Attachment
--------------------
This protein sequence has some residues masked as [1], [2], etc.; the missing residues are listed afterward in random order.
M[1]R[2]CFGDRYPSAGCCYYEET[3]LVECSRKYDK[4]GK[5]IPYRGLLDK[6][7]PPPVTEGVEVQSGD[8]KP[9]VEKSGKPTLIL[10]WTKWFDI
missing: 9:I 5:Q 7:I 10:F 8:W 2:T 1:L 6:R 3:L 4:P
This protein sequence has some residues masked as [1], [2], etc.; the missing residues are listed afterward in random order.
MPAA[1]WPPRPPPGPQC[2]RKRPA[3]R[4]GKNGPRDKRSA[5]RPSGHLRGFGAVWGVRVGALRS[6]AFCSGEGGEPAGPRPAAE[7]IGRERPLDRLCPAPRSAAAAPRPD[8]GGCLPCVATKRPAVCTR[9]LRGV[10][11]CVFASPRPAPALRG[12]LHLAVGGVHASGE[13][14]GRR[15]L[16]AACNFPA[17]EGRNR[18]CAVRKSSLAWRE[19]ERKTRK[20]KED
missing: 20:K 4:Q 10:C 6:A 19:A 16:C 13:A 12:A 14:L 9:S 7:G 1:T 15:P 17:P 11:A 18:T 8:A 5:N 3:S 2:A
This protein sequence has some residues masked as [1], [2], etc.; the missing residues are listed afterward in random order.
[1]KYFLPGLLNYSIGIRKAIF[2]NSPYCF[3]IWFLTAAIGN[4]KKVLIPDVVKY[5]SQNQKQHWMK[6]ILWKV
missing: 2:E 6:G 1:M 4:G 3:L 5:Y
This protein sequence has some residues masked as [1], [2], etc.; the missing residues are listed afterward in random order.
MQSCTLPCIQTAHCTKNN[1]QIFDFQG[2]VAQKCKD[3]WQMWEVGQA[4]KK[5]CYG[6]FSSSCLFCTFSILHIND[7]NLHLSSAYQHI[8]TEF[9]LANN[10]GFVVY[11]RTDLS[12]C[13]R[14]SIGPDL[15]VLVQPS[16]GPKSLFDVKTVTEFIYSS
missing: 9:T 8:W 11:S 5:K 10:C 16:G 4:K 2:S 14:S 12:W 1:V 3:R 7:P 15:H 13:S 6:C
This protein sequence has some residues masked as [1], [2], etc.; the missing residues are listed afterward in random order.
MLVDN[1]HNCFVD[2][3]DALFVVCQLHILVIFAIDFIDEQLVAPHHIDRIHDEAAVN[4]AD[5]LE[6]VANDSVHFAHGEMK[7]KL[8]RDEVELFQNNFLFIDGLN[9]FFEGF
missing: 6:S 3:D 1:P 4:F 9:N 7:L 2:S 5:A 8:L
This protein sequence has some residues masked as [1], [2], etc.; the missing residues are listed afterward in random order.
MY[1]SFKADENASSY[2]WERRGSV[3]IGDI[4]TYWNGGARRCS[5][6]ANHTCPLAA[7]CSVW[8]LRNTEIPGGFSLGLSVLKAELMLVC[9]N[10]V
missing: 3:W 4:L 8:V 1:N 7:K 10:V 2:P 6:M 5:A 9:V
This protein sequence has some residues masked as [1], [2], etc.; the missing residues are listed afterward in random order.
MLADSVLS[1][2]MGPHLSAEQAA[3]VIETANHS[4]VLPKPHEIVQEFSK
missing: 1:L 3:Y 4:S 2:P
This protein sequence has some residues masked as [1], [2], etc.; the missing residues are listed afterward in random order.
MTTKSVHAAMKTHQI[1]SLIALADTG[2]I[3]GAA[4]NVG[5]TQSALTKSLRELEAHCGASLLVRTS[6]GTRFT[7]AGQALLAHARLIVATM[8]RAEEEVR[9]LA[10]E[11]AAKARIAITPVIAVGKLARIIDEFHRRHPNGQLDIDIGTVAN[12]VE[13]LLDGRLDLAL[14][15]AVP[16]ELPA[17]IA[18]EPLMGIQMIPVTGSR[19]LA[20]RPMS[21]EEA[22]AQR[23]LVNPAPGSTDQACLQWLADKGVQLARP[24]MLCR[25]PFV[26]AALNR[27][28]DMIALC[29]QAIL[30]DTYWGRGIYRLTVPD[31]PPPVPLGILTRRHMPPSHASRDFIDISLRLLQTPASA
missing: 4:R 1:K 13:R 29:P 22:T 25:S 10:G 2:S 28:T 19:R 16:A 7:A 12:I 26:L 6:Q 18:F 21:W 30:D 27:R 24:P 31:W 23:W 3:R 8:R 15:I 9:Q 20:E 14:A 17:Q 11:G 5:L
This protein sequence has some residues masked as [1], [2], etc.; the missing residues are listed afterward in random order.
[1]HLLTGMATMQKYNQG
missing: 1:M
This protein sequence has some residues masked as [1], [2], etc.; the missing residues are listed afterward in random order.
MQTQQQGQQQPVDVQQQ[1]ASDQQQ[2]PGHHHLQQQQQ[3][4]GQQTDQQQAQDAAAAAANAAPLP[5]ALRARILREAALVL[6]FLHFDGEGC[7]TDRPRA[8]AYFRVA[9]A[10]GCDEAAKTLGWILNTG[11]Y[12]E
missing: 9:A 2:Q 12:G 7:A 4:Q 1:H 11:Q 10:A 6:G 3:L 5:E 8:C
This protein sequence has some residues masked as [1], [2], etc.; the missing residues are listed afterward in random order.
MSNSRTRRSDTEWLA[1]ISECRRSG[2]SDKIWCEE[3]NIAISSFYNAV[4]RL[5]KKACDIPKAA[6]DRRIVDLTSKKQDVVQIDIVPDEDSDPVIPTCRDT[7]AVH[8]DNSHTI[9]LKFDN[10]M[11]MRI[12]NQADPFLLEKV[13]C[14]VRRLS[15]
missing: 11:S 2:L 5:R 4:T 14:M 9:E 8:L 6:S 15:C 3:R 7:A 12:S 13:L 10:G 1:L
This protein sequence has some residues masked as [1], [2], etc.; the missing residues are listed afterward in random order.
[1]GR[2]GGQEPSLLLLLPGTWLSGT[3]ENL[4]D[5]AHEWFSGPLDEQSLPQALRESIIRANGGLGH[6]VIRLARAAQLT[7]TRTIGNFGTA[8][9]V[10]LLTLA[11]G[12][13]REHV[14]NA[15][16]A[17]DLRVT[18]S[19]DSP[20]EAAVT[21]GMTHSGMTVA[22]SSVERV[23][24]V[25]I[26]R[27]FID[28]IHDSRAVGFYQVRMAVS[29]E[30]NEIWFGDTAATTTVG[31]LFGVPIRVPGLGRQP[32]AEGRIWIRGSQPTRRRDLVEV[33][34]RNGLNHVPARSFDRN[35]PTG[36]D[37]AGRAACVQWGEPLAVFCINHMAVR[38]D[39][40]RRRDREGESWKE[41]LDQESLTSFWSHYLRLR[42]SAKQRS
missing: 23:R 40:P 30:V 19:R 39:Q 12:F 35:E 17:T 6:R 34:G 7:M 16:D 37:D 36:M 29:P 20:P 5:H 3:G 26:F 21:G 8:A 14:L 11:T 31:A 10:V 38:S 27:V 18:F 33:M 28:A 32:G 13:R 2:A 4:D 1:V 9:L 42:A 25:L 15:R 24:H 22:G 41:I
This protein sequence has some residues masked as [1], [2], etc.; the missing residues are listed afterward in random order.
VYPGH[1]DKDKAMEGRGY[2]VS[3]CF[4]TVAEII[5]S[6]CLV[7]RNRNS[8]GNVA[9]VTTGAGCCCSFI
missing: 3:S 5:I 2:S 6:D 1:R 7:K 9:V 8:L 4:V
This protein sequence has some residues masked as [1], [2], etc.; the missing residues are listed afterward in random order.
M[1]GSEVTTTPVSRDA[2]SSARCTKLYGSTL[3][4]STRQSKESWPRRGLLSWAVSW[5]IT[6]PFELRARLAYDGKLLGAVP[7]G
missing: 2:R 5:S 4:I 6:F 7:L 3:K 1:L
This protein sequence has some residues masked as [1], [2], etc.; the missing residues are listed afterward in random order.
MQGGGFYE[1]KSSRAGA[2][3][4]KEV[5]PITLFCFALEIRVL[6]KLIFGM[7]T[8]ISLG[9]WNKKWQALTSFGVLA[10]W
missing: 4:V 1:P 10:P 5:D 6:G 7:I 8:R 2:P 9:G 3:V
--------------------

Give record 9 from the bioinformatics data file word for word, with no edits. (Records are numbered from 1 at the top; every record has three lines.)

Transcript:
This protein sequence has some residues masked as [1], [2], etc.; the missing residues are listed afterward in random order.
[1]HLLTGMATMQKYNQG
missing: 1:M